After several sceptical comments from leading players on Monday, Rafael Nadal has now become the latest tennis star to express doubts about travelling to the Tokyo Olympics in July. The French Open favourite, who stands level with Roger Federer with 20 grand-slam titles, also owns a pair of Olympic gold medals. He won the singles event at Beijing in 2008, and then the doubles in Rio, where he was partnered by old friend Marc Lopez. But the ongoing issues in Japan, where Covid-19 is still infecting around 5000 people a day, make this a difficult season to plan. Both Naomi Osaka and Kei Nishikori, home favourites ahead of the Games in Japan, both expressed their doubts on Monday over competing due to the country’s current state of Covid-19 infections. In Rome on Tuesday, Nadal was also asked whether he would be playing the Games, and he replied “Honestly I can't give you a clear answer because I don't know my calendar. This year is a bit different, no? We need to be flexible. We need to adapt about things that are happening. "In a normal world I'll never think about missing the Olympics,” he added. “Everybody knows how important it has been for me to always play in the Olympics. Under these circumstances, I don't know. Let's see what's going on in the next couple of months. I need to organise my schedule ... In a normal year, I know my schedule almost 100 per cent from Jan 1 until the end of the season." After recent polls had suggested that 60 per cent of Japan’s population would like to see the Olympics cancelled, this was another reminder of how controversial these pandemic Games have become. Osaka was speaking to the BBC in Rome, where she is playing her second clay-court event of the season. “I'm an athlete, and of course my immediate thought is that I want to play in the Olympics," she said. "But as a human, I would say we're in a pandemic, and if people aren't healthy, and if they're not feeling safe, then it's definitely a really big cause for concern.” When the BBC’s Russell Fuller asked Osaka if it would be appropriate for Tokyo to stage the Games, she replied: "To be honest, I'm not really sure.” Osaka is ranked No2 in the world, but on the hard courts that will be used for the Olympic tennis event, she would surely start as favourite. She has won four of the last six hard-court majors, while world No1 Ashleigh Barty has never reached a major final on the surface. As for how she would feel if there were no fans present in Tokyo – which seems a highly plausible scenario – Osaka said “I've never played an Olympic event, so it's not like I would have anything to compare it to. "I would feel, of course, definitely a bit sad, but at the end of the day, it's an honour to play in the Olympics in the first place and if that's what keeps people healthy, then I'm up for it.” Osaka’s concerns about the Olympics were echoed in Rome by other leading players, prompting speculation that there could be a low turn-out rate in the tennis event. The big names in this year-round sport will find it less traumatic to skip Tokyo than a Greco-Roman wrestler, say, for whom the Games would represent the best chance of reaching a wide audience. Indeed, the other high-profile Japanese player – former US Open finalist Kei Nishikori – also expressed doubts. “I don't think it's easy,” he said, “especially [with] what's happening right now in Japan. It's not doing good. I think they should really hold [off from making decisions] right now. “If you think only about athletes, if you can make good bubble, maybe you can do it,” Nishikori added. “But there is some risk too. What's [going to] happen if there is hundred cases in the Village or can be thousands. The corona, it's been spread very easy. So I will say same as Naomi: you have to discuss how you can play really safely.” A similar question was directed to Serena Williams, who is due to make her playing return this week in Rome after a four-month break. Asked on Monday whether she would go to Tokyo if she wasn’t allowed to take her daughter Alexis Olympia with her, Williams replied “I haven't spent 24 hours without her, so that kind of answers the question itself. We're best friends. “I haven’t really thought much about Tokyo,” Williams added, “because it was supposed to be last year and now it's this year, and then there is this pandemic and there is so much to think about. So I have really been taking it one day at a time, and I definitely need to figure out my next moves.” Djokovic impressed by Murray in training hit By Simon Briggs Novak Djokovic, the world No1, admitted to experiencing flashbacks on Monday after a practice session with the double Olympic champion Andy Murray at Rome’s picturesque Foro Italico. Born just a fortnight apart in 1987, these two had spent more than a decade doing battle on the world’s most famous courts. Until Murray’s hip blew up four years ago and their trajectories diverged dramatically. Djokovic has since added another six majors to his tally. Murray, on the other hand, has won only 21 tour-level matches since the summer of 2017. He is still determined to reboot his career, however, and Djokovic offered him some cautious encouragement on Monday. “I thought he played very well on the court,” Djokovic said. “He moves well, considering it’s clay which is not the best surface for his hips. But considering what he has been through lately, it seems like he’s been feeling well on the court. “I haven’t seen him in a while,” Djokovic added, “and it was great to hit with him. We had a nice chat and a few laughs. It brought back the old times when we spent a lot of time on court together, whether it was training or playing against each other.” If Murray is not participating in the Rome Masters this week, that is because he does not feel quite ready, having barely played a competitive match all season. It is not his metal hip that is responsible – or, at least, not exclusively. He contracted Covid-19 in January and then picked up a mysterious groin injury on the eve of March’s Miami Open. Now, he intends to enter one of the lower-level ATP 250 events next week, either in Geneva or Lyon, before moving on to Paris for the French Open. It is not yet clear whether he will have to go through qualifying at Roland Garros, or whether he will be granted a wild card into the main draw. The organisers say they want to see him play before making a decision. In Murray’s absence, Dan Evans has been the British No 1 since October 2019. Evans’s six clay-court wins over the last month must have boosted his confidence, but he was below his best on Monday – and extremely grouchy – as he went down 6-3, 6-2 to American Taylor Fritz in the first round of Rome. Evans obliterated his racket after losing five games in a row to end the first set, and he directed a stream of invective towards his support camp in the early stages of the second.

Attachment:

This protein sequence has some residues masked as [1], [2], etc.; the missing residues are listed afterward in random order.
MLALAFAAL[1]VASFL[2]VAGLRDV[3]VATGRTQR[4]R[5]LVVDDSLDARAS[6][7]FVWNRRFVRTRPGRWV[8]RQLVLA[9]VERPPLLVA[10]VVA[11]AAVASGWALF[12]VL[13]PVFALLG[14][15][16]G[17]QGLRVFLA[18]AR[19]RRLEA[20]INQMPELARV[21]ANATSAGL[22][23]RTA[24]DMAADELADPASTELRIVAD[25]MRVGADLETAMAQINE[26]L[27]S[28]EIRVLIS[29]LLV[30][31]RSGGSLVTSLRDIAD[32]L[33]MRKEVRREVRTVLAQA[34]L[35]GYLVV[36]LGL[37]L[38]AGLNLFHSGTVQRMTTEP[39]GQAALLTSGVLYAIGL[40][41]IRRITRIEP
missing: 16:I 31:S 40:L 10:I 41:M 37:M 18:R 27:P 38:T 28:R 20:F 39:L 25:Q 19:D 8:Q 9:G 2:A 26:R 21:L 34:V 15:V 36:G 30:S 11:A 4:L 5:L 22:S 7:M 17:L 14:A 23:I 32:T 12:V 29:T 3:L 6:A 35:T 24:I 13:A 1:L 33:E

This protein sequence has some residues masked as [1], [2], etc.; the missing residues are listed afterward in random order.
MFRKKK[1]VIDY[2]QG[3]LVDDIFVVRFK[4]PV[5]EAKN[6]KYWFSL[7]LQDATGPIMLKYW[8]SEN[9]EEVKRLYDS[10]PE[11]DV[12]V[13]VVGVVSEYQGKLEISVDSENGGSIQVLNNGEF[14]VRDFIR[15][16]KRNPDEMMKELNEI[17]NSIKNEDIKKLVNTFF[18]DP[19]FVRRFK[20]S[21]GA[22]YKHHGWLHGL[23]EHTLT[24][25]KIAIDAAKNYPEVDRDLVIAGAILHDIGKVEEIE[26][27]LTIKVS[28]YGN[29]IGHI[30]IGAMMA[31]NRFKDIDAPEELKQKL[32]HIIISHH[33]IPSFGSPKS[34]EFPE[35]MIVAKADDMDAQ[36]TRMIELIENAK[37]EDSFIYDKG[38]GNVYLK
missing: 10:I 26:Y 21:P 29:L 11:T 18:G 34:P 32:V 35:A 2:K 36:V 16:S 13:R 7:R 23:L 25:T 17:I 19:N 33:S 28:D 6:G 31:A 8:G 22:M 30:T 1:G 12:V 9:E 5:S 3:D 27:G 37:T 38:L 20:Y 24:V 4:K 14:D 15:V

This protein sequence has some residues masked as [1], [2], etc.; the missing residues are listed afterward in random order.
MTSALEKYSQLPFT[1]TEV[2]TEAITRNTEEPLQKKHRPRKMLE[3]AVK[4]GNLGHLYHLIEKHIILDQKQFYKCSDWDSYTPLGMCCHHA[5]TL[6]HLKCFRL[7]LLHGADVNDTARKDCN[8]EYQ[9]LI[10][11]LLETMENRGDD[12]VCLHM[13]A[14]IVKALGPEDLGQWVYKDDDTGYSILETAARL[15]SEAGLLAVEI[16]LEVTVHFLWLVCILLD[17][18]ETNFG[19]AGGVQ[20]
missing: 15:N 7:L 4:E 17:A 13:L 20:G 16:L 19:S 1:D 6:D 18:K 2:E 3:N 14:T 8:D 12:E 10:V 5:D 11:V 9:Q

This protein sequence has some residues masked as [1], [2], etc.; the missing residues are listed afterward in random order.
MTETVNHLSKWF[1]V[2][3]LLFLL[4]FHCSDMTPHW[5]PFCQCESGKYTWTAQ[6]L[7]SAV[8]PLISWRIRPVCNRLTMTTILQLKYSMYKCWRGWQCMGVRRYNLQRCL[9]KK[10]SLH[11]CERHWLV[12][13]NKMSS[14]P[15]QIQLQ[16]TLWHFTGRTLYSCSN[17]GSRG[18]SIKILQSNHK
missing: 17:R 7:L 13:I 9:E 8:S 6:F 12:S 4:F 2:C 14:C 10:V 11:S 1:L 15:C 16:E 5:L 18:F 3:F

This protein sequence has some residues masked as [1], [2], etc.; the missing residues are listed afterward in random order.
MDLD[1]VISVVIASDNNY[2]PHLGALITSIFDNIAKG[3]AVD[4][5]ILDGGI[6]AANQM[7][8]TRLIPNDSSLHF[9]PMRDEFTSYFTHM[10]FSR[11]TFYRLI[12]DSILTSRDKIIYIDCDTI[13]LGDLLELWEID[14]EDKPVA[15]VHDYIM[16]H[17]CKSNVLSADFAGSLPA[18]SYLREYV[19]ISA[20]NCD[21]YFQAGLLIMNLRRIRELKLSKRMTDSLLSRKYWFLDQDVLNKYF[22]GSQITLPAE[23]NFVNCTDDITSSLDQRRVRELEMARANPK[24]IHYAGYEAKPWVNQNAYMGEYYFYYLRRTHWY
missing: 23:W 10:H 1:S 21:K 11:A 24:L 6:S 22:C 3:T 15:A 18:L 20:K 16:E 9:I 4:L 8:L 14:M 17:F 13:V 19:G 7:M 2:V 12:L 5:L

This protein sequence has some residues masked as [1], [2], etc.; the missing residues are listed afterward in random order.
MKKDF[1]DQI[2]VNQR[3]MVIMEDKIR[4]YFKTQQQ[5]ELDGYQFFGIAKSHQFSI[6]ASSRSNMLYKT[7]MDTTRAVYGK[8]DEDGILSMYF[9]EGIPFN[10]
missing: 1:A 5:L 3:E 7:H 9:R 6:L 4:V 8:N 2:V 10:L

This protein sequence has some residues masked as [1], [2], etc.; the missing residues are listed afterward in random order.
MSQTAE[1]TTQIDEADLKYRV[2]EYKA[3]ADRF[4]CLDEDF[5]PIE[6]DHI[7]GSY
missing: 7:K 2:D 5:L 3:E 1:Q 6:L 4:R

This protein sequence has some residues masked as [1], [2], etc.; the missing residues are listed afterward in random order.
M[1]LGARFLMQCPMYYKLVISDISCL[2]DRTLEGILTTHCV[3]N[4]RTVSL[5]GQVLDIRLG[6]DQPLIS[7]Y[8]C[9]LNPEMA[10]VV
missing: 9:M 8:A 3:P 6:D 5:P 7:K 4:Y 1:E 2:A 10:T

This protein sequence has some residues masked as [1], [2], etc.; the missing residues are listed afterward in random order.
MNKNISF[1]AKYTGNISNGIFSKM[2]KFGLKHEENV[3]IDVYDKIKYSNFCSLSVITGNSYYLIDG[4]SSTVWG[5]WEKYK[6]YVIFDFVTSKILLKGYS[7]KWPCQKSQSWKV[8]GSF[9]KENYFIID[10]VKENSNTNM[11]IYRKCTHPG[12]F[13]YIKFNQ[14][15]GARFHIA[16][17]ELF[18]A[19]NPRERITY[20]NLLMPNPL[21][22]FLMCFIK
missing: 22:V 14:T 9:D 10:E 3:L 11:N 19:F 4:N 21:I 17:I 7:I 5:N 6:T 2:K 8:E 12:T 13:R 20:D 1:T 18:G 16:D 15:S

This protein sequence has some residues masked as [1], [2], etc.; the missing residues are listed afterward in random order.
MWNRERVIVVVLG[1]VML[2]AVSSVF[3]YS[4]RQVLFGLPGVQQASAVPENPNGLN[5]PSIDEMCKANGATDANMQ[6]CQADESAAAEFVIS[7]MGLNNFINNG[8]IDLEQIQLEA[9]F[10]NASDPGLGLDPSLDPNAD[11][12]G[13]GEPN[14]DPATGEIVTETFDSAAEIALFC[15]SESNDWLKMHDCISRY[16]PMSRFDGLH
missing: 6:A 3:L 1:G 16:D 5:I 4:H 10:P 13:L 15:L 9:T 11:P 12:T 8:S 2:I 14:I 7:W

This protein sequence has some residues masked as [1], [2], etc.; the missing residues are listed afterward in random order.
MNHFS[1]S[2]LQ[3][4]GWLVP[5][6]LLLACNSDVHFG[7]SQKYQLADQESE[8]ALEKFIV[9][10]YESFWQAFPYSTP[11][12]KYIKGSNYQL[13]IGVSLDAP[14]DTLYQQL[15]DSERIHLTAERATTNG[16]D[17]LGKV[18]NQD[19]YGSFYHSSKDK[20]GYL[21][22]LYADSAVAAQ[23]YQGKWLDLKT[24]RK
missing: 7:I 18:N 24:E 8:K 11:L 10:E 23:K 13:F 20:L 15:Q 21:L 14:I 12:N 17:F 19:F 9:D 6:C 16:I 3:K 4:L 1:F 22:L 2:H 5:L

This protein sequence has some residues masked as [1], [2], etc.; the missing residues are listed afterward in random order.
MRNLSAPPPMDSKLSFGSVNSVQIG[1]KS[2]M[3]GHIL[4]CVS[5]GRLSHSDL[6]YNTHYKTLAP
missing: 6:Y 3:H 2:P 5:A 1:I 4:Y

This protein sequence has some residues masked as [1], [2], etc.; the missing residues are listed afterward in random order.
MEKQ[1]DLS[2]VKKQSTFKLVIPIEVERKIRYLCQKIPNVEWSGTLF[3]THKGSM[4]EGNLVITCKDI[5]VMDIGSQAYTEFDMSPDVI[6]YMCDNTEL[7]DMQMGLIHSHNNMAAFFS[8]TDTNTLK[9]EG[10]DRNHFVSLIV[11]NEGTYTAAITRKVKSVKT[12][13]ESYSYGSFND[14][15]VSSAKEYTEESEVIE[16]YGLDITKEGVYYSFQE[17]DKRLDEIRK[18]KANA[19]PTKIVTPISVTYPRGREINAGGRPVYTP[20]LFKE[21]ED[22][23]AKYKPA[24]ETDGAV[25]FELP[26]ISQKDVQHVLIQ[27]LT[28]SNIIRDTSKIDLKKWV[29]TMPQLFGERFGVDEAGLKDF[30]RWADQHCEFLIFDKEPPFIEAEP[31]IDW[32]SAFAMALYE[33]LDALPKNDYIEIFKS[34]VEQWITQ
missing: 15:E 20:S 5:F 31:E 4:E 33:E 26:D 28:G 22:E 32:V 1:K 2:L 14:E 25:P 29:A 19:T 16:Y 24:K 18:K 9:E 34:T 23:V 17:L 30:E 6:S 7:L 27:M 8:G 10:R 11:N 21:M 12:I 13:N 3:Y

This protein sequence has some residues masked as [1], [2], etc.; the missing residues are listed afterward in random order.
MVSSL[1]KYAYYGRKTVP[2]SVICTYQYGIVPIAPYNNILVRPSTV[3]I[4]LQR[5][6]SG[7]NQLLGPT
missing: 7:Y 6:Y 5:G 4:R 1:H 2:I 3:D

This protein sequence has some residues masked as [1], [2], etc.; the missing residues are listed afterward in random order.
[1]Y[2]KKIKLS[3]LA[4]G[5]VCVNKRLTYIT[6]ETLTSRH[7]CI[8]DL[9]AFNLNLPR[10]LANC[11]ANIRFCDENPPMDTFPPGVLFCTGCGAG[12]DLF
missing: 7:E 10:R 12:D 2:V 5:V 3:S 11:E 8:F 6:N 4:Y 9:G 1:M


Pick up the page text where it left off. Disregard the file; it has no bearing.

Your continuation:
UEFA said on Friday that the three clubs will face sanctions and European soccer's ruling body has started disciplinary proceedings against them. A breakaway Super League set up by 12 clubs was announced last month but fell apart after 48 hours. The nine other clubs, including six English Premier League teams, backed out of the plan and have signed a "Club Commitment Declaration" including a series of reintegration steps.
With free agency looming, supporting Aaron Rodgers' return is a no-brainer for Davante Adams.
Bryant on Tebow's reported deal: "You got to be kidding me."
We’re not saying anyone should vote general manager Troy Weaver as executive of the year for fielding a team that could post a .278 winning percentage, but this isn’t easy to pull off.
Having himself dealt with an orbital fracture, boxer Gabe Rosado discusses Billy Joe Saunders’ gruesome injury against Canelo Alvarez.
SAN FRANCISCO (AP) Stephen Curry needed every bit from his supporting cast for the Golden State Warriors to secure a play-in berth, then found his shooting touch right when it mattered most. Curry made a go-ahead 3-pointer with 14 seconds left moments after missing from deep, and finished with 36 points to lead the Warriors past the Western Conference-leading Utah Jazz 119-116 on Monday night to keep hold of the eighth seed in the playoff race. ''It's huge when we can get a number of players to score, because Steph draws so much attention guys are going to be open,'' coach Steve Kerr said, praising the balance.